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From: Greg Smith <greg(at)2ndquadrant(dot)com>
To: Brad Nicholson <bnichols(at)ca(dot)afilias(dot)info>
Cc: Karl Denninger <karl(at)denninger(dot)net>, Laszlo Nagy <gandalf(at)shopzeus(dot)com>, pgsql-performance <pgsql-performance(at)postgresql(dot)org>
Subject: Re: SSD + RAID
Date: 2009-11-13 21:06:20
Message-ID: (view raw, whole thread or download thread mbox)
Lists: pgsql-performance
Brad Nicholson wrote:
> Out of curiosity, what are those narrow use cases where you think 
> SSD's are the correct technology?
Dave Crooke did a good summary already, I see things like this:

 * You need to have a read-heavy app that's bigger than RAM, but not too 
big so it can still fit on SSD
 * You need reads to be dominated by random-access and uncached lookups, 
so that system RAM used as a buffer cache doesn't help you much.
 * Writes have to be low to moderate, as the true write speed is much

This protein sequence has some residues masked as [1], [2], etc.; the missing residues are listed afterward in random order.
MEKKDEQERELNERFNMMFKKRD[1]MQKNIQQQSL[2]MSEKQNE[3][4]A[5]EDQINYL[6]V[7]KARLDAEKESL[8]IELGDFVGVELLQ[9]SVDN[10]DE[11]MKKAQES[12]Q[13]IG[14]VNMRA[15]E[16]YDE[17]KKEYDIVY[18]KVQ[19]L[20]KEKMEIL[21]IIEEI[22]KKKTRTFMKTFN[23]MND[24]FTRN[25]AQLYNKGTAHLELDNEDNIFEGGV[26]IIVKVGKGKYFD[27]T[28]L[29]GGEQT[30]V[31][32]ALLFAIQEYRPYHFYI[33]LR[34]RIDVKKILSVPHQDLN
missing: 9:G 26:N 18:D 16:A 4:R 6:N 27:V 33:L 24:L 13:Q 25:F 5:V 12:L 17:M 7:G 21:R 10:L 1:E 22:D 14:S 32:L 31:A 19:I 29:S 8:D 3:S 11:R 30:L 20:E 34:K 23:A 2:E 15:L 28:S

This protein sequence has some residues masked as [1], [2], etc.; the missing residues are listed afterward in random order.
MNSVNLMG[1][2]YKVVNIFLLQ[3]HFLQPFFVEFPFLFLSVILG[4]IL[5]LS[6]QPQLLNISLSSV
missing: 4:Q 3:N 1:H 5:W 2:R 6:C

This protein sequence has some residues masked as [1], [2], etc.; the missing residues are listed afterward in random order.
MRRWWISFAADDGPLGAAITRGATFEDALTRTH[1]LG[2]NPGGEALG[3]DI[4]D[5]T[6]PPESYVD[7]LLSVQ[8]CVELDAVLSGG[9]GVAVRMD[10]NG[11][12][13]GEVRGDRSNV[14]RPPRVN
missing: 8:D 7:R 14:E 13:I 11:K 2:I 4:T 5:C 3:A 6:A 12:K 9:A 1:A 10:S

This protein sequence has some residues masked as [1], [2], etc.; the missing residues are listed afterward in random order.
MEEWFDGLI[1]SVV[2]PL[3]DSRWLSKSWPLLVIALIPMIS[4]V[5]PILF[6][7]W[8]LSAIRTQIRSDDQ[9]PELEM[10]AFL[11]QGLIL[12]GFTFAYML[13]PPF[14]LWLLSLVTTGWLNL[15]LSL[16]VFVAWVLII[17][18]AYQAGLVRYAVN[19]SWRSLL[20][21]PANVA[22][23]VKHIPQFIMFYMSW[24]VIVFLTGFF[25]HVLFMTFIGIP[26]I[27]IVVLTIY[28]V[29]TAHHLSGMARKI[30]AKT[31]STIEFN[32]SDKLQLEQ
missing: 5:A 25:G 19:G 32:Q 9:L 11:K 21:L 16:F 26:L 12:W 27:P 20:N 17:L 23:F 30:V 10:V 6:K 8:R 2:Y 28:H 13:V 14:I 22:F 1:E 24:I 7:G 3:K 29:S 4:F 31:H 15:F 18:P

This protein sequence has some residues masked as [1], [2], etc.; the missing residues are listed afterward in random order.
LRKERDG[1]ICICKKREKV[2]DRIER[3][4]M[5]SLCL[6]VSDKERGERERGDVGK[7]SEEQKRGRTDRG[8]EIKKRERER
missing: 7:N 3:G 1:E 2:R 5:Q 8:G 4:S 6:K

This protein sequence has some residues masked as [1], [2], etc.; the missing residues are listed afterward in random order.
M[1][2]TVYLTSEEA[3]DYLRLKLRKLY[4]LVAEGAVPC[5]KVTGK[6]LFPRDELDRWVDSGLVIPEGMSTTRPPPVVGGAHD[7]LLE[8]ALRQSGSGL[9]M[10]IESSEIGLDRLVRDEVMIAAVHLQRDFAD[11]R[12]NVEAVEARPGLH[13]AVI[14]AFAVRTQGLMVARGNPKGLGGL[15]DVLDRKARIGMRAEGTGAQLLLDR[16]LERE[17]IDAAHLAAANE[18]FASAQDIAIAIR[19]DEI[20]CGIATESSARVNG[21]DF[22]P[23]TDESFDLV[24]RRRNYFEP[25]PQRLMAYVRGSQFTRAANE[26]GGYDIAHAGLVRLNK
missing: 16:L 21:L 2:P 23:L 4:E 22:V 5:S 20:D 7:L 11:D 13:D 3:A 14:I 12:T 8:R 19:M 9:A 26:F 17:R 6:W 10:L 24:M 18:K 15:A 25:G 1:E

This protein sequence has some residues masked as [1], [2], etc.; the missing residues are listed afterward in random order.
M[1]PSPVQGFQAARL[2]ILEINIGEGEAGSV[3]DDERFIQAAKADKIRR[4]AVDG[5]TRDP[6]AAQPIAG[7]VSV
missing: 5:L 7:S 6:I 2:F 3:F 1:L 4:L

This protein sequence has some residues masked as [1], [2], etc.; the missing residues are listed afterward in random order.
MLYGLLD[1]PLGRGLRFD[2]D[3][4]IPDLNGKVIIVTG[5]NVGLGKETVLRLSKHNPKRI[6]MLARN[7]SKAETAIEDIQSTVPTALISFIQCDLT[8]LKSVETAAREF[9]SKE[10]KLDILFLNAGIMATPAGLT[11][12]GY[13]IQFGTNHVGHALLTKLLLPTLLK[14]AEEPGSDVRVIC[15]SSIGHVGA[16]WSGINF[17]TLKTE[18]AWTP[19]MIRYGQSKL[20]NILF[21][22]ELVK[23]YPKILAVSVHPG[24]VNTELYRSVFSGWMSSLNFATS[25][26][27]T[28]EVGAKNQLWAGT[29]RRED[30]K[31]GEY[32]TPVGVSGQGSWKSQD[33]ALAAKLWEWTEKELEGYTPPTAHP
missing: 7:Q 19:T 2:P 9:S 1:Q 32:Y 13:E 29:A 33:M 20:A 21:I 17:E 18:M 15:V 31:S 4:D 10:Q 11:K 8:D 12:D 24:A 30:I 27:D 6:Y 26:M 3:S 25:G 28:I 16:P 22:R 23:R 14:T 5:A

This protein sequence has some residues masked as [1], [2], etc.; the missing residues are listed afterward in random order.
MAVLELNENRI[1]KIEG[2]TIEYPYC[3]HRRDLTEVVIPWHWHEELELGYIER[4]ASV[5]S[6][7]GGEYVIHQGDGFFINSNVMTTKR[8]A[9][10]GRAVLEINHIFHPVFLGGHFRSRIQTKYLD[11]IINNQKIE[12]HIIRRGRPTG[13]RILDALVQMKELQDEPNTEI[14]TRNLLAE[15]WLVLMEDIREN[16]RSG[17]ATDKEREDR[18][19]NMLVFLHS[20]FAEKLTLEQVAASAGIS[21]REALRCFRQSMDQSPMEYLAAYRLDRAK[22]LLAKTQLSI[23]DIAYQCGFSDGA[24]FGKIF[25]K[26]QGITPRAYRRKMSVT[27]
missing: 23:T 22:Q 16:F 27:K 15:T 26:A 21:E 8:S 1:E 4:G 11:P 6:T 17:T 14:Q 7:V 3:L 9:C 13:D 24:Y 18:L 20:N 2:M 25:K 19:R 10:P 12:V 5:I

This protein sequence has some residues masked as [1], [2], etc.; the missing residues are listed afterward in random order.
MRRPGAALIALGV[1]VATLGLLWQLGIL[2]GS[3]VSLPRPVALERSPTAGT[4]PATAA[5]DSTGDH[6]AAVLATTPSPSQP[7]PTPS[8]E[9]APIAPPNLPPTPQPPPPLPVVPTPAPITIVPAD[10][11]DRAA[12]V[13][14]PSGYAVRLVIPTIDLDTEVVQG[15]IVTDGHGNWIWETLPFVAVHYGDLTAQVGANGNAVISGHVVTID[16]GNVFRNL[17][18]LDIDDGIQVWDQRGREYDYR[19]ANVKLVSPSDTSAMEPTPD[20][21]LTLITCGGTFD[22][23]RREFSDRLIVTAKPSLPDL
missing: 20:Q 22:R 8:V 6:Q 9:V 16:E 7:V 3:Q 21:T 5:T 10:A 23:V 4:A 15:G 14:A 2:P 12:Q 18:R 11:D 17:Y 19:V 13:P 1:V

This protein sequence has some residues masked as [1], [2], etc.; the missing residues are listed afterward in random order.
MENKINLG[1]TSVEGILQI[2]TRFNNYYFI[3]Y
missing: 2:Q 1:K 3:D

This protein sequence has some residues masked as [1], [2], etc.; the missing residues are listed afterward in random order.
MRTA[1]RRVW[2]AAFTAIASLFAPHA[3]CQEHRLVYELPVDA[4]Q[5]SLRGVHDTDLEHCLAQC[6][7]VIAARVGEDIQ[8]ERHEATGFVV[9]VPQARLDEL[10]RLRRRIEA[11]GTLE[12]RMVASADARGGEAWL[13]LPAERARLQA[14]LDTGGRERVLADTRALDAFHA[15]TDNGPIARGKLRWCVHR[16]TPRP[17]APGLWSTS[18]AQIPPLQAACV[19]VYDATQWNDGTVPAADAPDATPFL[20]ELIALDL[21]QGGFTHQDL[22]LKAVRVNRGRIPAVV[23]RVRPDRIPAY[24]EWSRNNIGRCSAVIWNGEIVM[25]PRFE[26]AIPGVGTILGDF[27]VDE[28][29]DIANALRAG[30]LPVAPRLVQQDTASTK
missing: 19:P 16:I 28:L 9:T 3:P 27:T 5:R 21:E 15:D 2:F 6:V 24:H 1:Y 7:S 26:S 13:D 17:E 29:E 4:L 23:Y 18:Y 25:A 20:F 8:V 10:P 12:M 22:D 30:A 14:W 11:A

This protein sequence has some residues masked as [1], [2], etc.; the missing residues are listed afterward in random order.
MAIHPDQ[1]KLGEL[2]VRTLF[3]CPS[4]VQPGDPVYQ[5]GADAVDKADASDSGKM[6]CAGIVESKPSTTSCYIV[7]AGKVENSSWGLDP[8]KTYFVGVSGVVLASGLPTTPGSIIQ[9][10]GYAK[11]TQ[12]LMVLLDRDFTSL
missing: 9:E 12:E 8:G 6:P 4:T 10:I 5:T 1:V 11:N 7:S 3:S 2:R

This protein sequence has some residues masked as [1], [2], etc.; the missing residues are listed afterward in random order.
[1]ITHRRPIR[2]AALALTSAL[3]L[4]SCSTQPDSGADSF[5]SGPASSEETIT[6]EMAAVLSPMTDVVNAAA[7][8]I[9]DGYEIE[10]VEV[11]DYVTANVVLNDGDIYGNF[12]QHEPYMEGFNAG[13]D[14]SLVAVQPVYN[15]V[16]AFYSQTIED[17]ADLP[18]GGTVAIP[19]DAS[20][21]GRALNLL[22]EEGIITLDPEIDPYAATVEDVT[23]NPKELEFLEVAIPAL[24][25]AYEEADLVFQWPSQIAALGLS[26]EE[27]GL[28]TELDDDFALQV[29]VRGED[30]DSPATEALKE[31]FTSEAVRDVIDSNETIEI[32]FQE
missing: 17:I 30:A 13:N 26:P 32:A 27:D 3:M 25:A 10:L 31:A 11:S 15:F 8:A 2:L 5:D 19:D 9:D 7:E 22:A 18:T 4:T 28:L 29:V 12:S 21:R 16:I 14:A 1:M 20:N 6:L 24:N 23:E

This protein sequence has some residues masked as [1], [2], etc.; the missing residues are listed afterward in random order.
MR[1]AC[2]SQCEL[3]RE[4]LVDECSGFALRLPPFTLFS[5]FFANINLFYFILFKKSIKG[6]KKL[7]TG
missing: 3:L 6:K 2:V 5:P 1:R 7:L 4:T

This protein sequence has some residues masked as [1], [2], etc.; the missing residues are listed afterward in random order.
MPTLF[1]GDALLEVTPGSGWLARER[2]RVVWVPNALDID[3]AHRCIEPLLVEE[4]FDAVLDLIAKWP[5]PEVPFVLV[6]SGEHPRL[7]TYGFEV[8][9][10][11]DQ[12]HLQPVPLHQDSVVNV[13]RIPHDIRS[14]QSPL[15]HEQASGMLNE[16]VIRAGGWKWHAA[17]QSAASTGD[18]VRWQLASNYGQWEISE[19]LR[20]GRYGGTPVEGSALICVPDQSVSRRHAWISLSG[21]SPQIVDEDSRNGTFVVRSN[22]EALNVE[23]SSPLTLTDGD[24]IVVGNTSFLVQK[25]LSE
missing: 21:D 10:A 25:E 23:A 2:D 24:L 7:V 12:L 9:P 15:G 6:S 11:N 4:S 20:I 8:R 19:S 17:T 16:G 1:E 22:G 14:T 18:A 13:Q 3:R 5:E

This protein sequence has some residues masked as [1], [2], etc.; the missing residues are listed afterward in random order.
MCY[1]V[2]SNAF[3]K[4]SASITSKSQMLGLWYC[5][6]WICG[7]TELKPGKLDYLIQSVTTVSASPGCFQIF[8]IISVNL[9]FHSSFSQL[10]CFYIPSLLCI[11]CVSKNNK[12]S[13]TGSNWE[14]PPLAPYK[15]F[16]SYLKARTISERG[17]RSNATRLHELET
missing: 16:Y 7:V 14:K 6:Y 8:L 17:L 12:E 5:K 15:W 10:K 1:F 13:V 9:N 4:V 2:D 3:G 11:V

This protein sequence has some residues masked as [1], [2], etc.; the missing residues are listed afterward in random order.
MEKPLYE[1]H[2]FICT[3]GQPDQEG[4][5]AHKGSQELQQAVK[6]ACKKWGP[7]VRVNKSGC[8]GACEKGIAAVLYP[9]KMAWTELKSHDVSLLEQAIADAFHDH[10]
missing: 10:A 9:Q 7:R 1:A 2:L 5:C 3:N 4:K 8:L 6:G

lower for database use than you'd expect from benchmarks derived from 
other apps.  And it's better if writes are biased toward adding data 
rather than changing existing pages

As far as what real-world apps have that profile, I like SSDs for small 
to medium web applications that have to be responsive, where the user 
shows up and wants their randomly distributed and uncached data with 
minimal latency. 

SSDs can also be used effectively as second-tier targeted storage for 
things that have a performance-critical but small and random bit as part 
of a larger design that doesn't have those characteristics; putting 
indexes on SSD can work out well for example (and there the write 
durability stuff isn't quite as critical, as you can always drop an 
index and rebuild if it gets corrupted).

Greg Smith    2ndQuadrant   Baltimore, MD
PostgreSQL Training, Services and Support

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